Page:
Two bumbling store clerks inadvertently erase the footage from all of the tapes in their video rental store. In order to keep the business running, they re-shoot every film in the store with their own camera, with a budget of zero dollars.
Henry Roth is a man afraid of commitment up until he meets the beautiful Lucy. They hit it off and Henry think he's finally found the girl of his dreams, until he discovers she has short-term memory loss and forgets him the very next day.
Following the advice of his dying father, Hal dates only women who are physically beautiful. One day, however, he runs into self-help guru Tony Robbins, who hypnotizes him into recognizing only the inner beauty of women. Hal thereafter meets Rosemary, a largely obese woman whom only he can see as a vision of loveliness. But will their relationship survive when Hal's equally shallow friend undoes the hypnosis? Written by
In Roger Ebert's review he states, "Only the most attentive audience members will catch the Farrellys' subtle reference to a famous poem by Emily Dickinson." Ebert's reference is to a fly that buzzes in the death scene of Hal's father; the poem is, "I heard a Fly buzz - when I died" See more »
When Hal meets the "good-looking" Ralph and Li'iBoy in the restaurant, it is obvious that the HEAVY Li'iBoy's voice is being badly dubbed for good-looking Li'iBoy (Ron Darling). At one point, the audio is "what's up bro" when he meets Hal, but he is clearly mouthing "what's up MAN". See more »
You got a pattern of judging women by their exterior, we can't talk about it, we need to break it, I want you to ask yourself has there ever been a time where you have been increasingly shallow, you just looked at a woman and thought you were better then she was.
All the time.
[Tony Robbins puts his hands on Hal's head]
DEVILS COME OUT!
What the hell are you doing banana hands?
Just hang on, remember how I told you we just got to jolt your nervous system, not just talking about it, now I ...
[...] See more »
While the credits roll, the photos of all crew members involved in the making the film are shown. See more »
"Shallow Hal" is a mix of a very sweet and earnest love story with a comedy that often doesn't really work. I was won over by the fantasy love element and I do think it has more appeal than it doesn't. The idea that the titular character Hal (Jack Black) is a shallow guy who gets hypnotized into seeing women as they are inside instead of what they look like on the outside. He begins falling in love with Rosemary (Gwyneth Paltrow), a fat woman that has a big heart.
Alright, that premise doesn't really make any sense because how could Hal know what people are like on the inside unless he knew them intimately, and unless the hypnosis also messed around with his sense of touch and his strength, there's no way he wouldn't realize that his vision is all kinds of screwed up, but let's just get past that. I feel like there's some good potential for humor with this premise, like if say a hot shot celebrity had an "ugly" sister and Hal confused one for the other, or he was a makeup artist (or even funnier, a plastic surgeon) and he started going crazy with people's faces even though they didn't need it. I'm sure you can come up with some good ideas too. Not a lot of the potential is used here. What we do get plenty of is exactly what you would expect from the premise. Hit or miss jokes about Hal thinking that some ladies are hot while everyone around him stands dumbfounded, fat jokes, and visual gags of seeing beautiful women looking at big clothes or plates full of food and they don't even have the courtesy of coming in quickly enough to build off of each other and make you laugh.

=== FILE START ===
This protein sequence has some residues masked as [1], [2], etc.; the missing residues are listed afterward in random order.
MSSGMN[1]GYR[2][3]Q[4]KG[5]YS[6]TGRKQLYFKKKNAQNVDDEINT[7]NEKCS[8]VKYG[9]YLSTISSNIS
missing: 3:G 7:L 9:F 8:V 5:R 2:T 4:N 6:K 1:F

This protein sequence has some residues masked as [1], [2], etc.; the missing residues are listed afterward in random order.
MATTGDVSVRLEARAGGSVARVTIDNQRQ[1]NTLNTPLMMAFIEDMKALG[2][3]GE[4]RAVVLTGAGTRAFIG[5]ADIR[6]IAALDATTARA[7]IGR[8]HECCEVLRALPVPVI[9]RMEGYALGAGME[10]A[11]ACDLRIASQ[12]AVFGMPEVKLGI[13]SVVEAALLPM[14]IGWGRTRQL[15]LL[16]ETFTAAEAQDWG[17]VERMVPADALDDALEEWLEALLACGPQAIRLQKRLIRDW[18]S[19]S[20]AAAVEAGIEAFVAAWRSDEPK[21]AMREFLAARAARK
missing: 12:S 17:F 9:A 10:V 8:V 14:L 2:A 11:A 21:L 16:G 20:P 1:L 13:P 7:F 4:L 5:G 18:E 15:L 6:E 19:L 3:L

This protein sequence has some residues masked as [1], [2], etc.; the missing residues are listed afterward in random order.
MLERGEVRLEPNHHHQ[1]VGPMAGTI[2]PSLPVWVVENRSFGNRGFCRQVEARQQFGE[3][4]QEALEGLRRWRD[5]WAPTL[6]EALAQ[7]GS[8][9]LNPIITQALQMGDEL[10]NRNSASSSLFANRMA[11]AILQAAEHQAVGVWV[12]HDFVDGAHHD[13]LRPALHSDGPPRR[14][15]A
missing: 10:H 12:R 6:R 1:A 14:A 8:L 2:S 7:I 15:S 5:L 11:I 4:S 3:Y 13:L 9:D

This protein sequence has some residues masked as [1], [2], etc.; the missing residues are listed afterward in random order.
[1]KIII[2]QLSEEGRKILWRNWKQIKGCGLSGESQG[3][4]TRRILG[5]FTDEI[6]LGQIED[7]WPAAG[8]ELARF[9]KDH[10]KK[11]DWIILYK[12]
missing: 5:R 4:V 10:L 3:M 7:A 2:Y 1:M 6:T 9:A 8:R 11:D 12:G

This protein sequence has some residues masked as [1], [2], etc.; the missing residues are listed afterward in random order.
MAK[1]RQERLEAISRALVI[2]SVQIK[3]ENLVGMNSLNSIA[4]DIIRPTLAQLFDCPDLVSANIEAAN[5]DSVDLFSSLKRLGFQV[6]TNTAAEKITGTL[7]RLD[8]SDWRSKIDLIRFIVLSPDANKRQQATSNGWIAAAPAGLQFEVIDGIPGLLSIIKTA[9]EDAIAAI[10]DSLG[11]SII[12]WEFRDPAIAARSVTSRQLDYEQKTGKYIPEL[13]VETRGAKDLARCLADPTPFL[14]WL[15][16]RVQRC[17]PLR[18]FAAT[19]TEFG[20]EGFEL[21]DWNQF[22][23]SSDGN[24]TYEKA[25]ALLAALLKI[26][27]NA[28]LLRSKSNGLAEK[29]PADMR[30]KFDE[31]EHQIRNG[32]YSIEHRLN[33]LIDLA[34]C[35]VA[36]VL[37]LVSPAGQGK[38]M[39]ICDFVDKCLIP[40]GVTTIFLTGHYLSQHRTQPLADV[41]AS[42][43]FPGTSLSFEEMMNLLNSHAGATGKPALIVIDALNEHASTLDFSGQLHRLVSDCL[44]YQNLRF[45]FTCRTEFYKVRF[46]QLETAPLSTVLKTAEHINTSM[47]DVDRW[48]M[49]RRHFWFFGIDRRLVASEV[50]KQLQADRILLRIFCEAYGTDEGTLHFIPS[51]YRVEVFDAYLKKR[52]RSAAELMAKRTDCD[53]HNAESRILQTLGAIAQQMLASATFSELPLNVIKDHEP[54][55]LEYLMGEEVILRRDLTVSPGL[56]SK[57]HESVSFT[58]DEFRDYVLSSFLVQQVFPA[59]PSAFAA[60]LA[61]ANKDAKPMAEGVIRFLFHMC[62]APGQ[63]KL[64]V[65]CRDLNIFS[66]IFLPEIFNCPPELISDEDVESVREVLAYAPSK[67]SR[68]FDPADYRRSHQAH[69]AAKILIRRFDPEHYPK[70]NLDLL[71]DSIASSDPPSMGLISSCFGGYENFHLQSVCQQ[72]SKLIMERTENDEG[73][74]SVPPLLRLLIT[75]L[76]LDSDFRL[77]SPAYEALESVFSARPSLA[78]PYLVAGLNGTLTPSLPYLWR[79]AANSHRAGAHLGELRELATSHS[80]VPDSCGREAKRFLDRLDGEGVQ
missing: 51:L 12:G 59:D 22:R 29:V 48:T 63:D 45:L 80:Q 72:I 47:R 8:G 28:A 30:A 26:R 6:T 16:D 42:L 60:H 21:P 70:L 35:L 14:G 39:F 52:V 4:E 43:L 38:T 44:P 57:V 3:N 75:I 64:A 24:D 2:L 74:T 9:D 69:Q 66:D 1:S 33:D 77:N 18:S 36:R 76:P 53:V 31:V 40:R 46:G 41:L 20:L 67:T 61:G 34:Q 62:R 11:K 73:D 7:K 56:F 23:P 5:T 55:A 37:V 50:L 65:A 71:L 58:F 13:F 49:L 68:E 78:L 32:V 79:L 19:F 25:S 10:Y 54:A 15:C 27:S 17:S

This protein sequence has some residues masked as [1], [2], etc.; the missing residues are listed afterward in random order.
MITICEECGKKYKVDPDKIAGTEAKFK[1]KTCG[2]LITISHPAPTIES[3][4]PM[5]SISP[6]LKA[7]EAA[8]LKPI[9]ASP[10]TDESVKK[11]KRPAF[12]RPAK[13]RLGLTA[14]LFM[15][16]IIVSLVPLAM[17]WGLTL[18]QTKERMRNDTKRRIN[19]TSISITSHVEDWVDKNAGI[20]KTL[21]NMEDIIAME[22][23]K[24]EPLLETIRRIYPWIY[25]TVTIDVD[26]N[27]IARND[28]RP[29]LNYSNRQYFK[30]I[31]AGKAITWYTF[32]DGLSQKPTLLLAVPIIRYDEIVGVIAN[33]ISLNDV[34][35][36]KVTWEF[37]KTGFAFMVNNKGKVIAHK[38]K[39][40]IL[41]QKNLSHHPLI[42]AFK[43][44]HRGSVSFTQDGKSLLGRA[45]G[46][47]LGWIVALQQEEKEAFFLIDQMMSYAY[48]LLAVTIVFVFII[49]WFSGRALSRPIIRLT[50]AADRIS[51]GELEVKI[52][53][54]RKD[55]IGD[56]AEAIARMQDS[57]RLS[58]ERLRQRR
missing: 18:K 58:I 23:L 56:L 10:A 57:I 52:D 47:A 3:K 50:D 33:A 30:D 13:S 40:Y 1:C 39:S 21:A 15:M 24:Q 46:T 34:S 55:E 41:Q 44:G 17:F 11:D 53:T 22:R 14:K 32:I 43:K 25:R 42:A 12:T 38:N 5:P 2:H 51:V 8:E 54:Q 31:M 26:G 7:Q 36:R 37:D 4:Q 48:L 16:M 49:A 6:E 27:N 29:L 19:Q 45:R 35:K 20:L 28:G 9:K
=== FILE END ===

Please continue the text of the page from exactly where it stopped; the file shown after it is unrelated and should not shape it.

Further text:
What saves the movie, and I would say actually makes it legitimately good is the love plot. As a fine male specimen with impeccable features that regularly has to fight the ladies off with a stick, you might not think that a story about an insecure lady who has been ignore her whole life one day discovering a man that falls head over heels for her would necessarily phase me, but it really did. If you've ever felt like you were judged because of what you looked like on the outside, that part of the movie will really drive home and it will make you smile. This comedy could have dropped the ball badly by handling the hypnotism thing the wrong way, making it feel like Hal is simply tricked into loving her, but without giving away what exactly happens during the conclusion, I felt like it handled that potential problem very well. This could have easily become a tasteless, mean-spirited mess, one that gets its laughs at the expense of "unattractive people" and I'm glad to say that it doesn't. The conclusion really pulls it all together and makes the shaky premise work. Overall "Shallow Hal" isn't of the Farrelly Brothers' funniest film but it probably is their most heartwarming. (On DVD, November 12, 2012)
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